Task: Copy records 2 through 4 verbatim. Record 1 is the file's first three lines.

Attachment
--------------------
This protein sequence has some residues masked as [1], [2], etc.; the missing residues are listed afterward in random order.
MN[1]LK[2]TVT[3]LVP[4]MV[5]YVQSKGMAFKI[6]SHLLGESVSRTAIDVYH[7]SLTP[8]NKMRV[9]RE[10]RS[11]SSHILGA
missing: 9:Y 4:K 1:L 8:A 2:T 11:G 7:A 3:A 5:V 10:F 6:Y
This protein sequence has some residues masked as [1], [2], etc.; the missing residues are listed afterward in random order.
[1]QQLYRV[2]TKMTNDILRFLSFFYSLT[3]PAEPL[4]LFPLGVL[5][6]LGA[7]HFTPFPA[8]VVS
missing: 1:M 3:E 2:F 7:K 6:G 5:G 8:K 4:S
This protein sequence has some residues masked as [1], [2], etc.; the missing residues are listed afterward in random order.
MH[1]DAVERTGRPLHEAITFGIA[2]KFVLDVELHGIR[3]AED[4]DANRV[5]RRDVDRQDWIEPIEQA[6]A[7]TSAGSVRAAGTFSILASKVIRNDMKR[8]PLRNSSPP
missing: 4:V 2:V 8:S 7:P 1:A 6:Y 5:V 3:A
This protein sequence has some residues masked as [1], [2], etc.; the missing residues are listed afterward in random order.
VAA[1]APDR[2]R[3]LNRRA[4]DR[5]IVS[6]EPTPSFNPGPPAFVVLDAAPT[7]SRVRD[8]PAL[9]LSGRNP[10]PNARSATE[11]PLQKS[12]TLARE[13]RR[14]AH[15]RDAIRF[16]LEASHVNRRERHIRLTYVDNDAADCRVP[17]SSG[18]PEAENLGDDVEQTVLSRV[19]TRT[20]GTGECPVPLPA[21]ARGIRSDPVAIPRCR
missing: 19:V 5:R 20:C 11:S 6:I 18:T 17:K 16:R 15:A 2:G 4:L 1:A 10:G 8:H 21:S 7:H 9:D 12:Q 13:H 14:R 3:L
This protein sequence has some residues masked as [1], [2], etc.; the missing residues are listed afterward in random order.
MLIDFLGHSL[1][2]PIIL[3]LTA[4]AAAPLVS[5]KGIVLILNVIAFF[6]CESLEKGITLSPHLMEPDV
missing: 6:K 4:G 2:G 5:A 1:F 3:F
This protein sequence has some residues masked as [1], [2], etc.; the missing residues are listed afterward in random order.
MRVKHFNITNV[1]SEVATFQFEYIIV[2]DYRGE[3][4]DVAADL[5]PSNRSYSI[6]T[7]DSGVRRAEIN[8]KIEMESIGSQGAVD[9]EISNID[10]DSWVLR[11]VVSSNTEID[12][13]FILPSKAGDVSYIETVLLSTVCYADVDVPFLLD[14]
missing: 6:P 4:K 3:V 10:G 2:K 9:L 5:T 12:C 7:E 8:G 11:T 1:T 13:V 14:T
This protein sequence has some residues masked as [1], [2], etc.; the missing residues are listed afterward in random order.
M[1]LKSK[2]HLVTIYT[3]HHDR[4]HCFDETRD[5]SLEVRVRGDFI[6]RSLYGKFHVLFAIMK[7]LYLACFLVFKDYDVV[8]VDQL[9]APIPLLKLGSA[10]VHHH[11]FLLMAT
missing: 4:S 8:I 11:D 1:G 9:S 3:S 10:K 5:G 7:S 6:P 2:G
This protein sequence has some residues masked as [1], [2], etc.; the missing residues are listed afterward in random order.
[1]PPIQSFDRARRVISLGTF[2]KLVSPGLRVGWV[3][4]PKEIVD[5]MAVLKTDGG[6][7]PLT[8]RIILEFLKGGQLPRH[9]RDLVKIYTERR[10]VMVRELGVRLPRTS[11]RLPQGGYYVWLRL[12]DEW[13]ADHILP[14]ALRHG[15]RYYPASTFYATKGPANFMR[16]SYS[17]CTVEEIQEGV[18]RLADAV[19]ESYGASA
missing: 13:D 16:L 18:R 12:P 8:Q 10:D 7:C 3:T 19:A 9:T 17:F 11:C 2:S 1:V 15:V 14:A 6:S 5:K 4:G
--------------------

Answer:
This protein sequence has some residues masked as [1], [2], etc.; the missing residues are listed afterward in random order.
[1]QQLYRV[2]TKMTNDILRFLSFFYSLT[3]PAEPL[4]LFPLGVL[5][6]LGA[7]HFTPFPA[8]VVS
missing: 1:M 3:E 2:F 7:K 6:G 5:G 8:K 4:S
This protein sequence has some residues masked as [1], [2], etc.; the missing residues are listed afterward in random order.
MH[1]DAVERTGRPLHEAITFGIA[2]KFVLDVELHGIR[3]AED[4]DANRV[5]RRDVDRQDWIEPIEQA[6]A[7]TSAGSVRAAGTFSILASKVIRNDMKR[8]PLRNSSPP
missing: 4:V 2:V 8:S 7:P 1:A 6:Y 5:V 3:A
This protein sequence has some residues masked as [1], [2], etc.; the missing residues are listed afterward in random order.
VAA[1]APDR[2]R[3]LNRRA[4]DR[5]IVS[6]EPTPSFNPGPPAFVVLDAAPT[7]SRVRD[8]PAL[9]LSGRNP[10]PNARSATE[11]PLQKS[12]TLARE[13]RR[14]AH[15]RDAIRF[16]LEASHVNRRERHIRLTYVDNDAADCRVP[17]SSG[18]PEAENLGDDVEQTVLSRV[19]TRT[20]GTGECPVPLPA[21]ARGIRSDPVAIPRCR
missing: 19:V 5:R 20:C 11:S 6:I 18:T 17:K 16:R 15:A 2:G 4:L 1:A 10:G 8:H 21:S 7:H 9:D 12:Q 13:H 14:R 3:L